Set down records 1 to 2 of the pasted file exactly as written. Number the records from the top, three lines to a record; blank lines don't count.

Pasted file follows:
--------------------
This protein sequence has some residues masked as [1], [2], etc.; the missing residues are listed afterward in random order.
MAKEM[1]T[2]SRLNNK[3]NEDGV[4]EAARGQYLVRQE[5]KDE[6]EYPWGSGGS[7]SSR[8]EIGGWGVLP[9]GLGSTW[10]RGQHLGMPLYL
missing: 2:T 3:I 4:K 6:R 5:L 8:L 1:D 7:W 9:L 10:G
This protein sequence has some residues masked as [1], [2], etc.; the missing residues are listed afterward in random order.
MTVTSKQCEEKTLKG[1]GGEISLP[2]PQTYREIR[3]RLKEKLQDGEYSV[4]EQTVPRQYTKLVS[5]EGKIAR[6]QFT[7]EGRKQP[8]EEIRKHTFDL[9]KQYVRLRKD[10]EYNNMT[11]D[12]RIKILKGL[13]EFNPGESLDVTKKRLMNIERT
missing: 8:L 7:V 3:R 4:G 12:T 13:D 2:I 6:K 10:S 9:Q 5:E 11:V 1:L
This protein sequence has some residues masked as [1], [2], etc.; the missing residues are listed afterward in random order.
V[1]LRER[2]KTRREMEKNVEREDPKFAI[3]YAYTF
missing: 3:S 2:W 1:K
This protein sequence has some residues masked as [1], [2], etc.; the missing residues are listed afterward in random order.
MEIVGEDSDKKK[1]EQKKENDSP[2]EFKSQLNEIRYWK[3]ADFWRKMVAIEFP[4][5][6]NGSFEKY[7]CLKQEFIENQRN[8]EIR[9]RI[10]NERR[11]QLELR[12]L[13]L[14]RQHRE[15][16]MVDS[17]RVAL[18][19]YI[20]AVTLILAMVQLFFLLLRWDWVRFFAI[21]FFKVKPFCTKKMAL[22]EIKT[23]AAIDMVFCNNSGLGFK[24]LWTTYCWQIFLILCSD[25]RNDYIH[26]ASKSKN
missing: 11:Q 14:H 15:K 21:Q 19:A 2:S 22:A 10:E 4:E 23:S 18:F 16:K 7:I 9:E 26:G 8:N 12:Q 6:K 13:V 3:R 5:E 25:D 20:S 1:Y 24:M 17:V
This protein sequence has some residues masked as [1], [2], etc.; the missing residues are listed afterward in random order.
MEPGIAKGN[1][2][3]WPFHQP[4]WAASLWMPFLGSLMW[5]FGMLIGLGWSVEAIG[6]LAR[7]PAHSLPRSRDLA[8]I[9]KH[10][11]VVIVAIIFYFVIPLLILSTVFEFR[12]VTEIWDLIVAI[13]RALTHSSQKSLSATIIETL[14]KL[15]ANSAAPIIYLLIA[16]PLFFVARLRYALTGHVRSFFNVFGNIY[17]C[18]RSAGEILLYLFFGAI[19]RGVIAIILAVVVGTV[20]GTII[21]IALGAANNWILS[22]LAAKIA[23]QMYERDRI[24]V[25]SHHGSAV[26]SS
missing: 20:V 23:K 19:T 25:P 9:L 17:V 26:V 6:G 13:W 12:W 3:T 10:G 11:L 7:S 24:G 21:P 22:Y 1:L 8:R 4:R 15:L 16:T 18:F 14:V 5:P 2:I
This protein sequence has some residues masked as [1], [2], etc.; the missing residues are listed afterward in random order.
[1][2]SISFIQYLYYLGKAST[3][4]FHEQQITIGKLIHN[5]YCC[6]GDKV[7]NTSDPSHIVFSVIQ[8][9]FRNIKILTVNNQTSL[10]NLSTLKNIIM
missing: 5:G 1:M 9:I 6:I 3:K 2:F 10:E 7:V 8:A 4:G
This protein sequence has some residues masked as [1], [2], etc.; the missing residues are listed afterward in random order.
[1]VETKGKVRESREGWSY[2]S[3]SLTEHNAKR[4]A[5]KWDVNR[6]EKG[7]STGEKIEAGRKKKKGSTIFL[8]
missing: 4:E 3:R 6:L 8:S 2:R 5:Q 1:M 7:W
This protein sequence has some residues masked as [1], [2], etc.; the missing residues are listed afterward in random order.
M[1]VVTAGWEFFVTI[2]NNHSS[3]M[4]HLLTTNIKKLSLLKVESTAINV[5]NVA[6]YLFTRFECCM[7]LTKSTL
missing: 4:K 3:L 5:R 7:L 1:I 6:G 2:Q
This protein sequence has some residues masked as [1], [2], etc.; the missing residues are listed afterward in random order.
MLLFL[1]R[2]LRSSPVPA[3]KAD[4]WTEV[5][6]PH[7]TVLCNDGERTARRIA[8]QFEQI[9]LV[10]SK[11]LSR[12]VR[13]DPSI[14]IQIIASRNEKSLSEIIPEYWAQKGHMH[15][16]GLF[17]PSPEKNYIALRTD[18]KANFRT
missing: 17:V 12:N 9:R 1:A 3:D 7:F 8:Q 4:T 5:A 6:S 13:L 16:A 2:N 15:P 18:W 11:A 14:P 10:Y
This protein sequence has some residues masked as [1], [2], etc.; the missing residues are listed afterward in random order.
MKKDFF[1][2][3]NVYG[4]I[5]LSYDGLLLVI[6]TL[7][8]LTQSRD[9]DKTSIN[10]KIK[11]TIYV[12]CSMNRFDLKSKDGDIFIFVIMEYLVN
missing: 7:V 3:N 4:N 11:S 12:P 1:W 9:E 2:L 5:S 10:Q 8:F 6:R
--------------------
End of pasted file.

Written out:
This protein sequence has some residues masked as [1], [2], etc.; the missing residues are listed afterward in random order.
MAKEM[1]T[2]SRLNNK[3]NEDGV[4]EAARGQYLVRQE[5]KDE[6]EYPWGSGGS[7]SSR[8]EIGGWGVLP[9]GLGSTW[10]RGQHLGMPLYL
missing: 2:T 3:I 4:K 6:R 5:L 8:L 1:D 7:W 9:L 10:G
This protein sequence has some residues masked as [1], [2], etc.; the missing residues are listed afterward in random order.
MTVTSKQCEEKTLKG[1]GGEISLP[2]PQTYREIR[3]RLKEKLQDGEYSV[4]EQTVPRQYTKLVS[5]EGKIAR[6]QFT[7]EGRKQP[8]EEIRKHTFDL[9]KQYVRLRKD[10]EYNNMT[11]D[12]RIKILKGL[13]EFNPGESLDVTKKRLMNIERT
missing: 8:L 7:V 3:R 4:G 12:T 13:D 2:I 6:K 10:S 9:Q 5:E 11:V 1:L